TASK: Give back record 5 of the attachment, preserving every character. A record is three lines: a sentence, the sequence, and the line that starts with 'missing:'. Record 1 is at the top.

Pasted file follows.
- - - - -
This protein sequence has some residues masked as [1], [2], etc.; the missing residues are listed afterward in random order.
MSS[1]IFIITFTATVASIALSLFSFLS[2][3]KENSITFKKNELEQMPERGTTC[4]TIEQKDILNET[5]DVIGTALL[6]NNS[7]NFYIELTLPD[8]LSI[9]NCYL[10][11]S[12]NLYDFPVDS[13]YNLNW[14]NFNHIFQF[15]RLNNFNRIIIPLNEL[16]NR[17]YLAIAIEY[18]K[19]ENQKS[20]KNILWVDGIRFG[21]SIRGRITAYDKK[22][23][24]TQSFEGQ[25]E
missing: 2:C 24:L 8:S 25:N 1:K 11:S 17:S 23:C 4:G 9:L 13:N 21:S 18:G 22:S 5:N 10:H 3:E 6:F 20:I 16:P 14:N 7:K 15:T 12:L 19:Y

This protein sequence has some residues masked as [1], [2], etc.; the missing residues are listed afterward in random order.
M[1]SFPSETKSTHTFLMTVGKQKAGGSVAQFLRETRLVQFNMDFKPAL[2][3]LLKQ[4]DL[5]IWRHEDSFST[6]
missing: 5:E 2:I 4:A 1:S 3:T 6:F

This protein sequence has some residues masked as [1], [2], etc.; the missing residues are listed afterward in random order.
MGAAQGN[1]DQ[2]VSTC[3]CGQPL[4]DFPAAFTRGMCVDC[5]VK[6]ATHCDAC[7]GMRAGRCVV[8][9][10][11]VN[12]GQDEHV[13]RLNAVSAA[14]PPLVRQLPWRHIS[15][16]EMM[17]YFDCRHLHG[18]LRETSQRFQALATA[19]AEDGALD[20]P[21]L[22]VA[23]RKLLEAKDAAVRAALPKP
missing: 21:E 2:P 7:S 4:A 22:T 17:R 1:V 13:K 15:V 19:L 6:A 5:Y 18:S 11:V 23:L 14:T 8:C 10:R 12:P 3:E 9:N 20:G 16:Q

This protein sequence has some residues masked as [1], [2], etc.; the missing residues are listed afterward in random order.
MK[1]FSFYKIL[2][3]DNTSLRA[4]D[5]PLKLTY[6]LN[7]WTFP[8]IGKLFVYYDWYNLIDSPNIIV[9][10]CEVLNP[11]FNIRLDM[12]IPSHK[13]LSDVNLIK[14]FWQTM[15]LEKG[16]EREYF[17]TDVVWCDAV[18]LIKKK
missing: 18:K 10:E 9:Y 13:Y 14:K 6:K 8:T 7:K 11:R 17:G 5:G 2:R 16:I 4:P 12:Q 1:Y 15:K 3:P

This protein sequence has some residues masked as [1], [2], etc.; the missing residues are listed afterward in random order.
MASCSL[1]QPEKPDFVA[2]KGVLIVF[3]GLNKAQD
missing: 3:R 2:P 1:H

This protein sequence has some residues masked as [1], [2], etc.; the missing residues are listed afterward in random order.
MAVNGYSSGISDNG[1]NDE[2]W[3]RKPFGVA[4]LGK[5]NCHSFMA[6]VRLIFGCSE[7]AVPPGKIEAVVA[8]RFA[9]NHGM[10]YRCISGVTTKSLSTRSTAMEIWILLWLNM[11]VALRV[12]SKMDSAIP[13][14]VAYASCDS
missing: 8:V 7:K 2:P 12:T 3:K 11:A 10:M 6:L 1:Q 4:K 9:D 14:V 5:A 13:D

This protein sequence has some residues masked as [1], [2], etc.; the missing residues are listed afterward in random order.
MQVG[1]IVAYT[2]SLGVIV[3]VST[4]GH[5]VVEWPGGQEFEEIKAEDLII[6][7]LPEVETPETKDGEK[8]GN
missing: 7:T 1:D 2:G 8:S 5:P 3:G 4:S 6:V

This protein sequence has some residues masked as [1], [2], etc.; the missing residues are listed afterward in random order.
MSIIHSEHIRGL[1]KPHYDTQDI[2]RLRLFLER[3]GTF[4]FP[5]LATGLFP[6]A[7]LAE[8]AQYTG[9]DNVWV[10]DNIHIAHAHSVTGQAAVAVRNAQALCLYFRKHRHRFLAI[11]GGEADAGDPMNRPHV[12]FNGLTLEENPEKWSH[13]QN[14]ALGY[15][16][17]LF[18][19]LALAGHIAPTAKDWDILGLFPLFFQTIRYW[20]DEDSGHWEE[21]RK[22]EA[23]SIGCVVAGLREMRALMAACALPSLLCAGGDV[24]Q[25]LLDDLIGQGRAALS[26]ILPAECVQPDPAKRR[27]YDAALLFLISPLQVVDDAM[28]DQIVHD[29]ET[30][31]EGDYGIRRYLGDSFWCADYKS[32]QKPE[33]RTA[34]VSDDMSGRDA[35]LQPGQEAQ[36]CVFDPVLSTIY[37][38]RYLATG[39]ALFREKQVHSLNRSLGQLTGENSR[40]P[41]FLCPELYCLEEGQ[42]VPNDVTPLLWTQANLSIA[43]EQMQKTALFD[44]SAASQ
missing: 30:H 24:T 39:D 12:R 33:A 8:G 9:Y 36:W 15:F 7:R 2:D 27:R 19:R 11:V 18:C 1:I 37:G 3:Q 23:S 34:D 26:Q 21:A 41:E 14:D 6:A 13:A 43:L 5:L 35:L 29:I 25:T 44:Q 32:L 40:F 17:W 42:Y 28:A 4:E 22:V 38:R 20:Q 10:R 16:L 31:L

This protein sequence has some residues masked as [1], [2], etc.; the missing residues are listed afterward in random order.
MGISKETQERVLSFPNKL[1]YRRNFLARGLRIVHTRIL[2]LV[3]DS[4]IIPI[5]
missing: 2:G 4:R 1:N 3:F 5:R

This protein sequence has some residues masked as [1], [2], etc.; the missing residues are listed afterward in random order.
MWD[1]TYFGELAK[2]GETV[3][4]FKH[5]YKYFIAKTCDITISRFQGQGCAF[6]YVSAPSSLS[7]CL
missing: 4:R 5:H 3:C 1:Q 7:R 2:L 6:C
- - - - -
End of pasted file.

This protein sequence has some residues masked as [1], [2], etc.; the missing residues are listed afterward in random order.
MASCSL[1]QPEKPDFVA[2]KGVLIVF[3]GLNKAQD
missing: 3:R 2:P 1:H